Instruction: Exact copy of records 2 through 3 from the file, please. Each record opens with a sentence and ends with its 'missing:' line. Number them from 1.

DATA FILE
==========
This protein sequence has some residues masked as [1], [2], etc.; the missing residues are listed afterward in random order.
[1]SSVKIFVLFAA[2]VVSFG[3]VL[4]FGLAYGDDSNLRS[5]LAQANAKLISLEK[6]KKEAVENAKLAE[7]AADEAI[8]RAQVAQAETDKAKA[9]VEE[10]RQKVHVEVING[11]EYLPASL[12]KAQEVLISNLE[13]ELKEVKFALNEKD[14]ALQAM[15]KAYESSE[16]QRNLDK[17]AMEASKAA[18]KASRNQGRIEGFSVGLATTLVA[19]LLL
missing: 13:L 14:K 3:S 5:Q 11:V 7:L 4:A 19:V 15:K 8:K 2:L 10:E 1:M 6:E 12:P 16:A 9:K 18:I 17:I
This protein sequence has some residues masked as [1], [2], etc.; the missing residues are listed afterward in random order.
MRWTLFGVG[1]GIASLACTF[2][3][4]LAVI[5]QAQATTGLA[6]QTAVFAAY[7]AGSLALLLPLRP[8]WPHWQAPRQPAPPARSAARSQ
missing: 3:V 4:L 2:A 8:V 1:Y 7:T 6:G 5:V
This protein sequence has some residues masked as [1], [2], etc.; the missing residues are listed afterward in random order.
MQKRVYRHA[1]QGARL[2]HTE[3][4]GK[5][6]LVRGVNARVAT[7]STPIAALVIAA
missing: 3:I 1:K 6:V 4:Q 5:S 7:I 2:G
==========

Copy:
This protein sequence has some residues masked as [1], [2], etc.; the missing residues are listed afterward in random order.
MRWTLFGVG[1]GIASLACTF[2][3][4]LAVI[5]QAQATTGLA[6]QTAVFAAY[7]AGSLALLLPLRP[8]WPHWQAPRQPAPPARSAARSQ
missing: 3:V 4:L 2:A 8:V 1:Y 7:T 6:G 5:V
This protein sequence has some residues masked as [1], [2], etc.; the missing residues are listed afterward in random order.
MQKRVYRHA[1]QGARL[2]HTE[3][4]GK[5][6]LVRGVNARVAT[7]STPIAALVIAA
missing: 3:I 1:K 6:V 4:Q 5:S 7:I 2:G